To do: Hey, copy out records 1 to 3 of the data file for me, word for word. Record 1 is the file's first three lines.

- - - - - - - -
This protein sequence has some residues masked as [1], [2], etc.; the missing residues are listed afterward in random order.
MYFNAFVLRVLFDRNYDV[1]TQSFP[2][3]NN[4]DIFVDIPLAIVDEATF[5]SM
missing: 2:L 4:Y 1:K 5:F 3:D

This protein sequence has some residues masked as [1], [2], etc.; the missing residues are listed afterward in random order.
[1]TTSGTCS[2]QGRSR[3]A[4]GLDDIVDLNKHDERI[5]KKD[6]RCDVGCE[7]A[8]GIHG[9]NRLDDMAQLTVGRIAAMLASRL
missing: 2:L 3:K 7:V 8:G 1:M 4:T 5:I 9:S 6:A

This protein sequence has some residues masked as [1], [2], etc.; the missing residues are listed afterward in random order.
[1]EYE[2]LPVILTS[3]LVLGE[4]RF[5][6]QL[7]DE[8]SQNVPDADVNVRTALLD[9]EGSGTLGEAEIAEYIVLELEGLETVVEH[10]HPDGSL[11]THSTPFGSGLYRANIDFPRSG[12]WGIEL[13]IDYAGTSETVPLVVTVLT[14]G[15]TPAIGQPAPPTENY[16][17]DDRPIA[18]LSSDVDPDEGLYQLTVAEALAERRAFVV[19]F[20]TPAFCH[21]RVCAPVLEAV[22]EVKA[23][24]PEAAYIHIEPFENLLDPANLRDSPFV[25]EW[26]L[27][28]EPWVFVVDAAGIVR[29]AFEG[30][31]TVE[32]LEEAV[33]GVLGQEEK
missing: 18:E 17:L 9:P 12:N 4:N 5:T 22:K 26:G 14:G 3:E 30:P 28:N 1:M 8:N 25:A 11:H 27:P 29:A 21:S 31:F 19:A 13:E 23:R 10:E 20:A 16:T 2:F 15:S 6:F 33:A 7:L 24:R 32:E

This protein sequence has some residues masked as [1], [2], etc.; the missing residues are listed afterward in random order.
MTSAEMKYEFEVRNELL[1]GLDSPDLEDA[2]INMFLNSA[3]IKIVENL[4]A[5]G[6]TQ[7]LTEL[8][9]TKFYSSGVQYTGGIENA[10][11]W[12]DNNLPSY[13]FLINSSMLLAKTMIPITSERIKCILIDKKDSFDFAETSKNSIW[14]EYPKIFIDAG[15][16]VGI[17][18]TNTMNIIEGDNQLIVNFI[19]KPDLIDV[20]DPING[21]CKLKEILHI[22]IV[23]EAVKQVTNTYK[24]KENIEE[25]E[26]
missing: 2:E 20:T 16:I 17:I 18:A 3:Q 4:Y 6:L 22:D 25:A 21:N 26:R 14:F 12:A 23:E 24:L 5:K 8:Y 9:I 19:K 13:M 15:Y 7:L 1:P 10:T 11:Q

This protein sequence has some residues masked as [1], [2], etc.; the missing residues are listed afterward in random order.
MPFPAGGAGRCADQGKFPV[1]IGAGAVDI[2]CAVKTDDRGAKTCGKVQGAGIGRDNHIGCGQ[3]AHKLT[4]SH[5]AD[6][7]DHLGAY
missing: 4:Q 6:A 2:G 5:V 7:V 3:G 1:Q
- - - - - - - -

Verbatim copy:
This protein sequence has some residues masked as [1], [2], etc.; the missing residues are listed afterward in random order.
MYFNAFVLRVLFDRNYDV[1]TQSFP[2][3]NN[4]DIFVDIPLAIVDEATF[5]SM
missing: 2:L 4:Y 1:K 5:F 3:D

This protein sequence has some residues masked as [1], [2], etc.; the missing residues are listed afterward in random order.
[1]TTSGTCS[2]QGRSR[3]A[4]GLDDIVDLNKHDERI[5]KKD[6]RCDVGCE[7]A[8]GIHG[9]NRLDDMAQLTVGRIAAMLASRL
missing: 2:L 3:K 7:V 8:G 1:M 4:T 5:I 9:S 6:A

This protein sequence has some residues masked as [1], [2], etc.; the missing residues are listed afterward in random order.
[1]EYE[2]LPVILTS[3]LVLGE[4]RF[5][6]QL[7]DE[8]SQNVPDADVNVRTALLD[9]EGSGTLGEAEIAEYIVLELEGLETVVEH[10]HPDGSL[11]THSTPFGSGLYRANIDFPRSG[12]WGIEL[13]IDYAGTSETVPLVVTVLT[14]G[15]TPAIGQPAPPTENY[16][17]DDRPIA[18]LSSDVDPDEGLYQLTVAEALAERRAFVV[19]F[20]TPAFCH[21]RVCAPVLEAV[22]EVKA[23][24]PEAAYIHIEPFENLLDPANLRDSPFV[25]EW[26]L[27][28]EPWVFVVDAAGIVR[29]AFEG[30][31]TVE[32]LEEAV[33]GVLGQEEK
missing: 18:E 17:L 9:P 12:N 4:N 5:T 22:K 26:G 14:G 3:E 30:P 28:N 1:M 8:N 25:A 11:H 27:P 29:A 21:S 31:F 19:A 13:E 23:R 10:E 20:A 16:T 2:F 15:S 6:F 33:A 7:L 24:R 32:E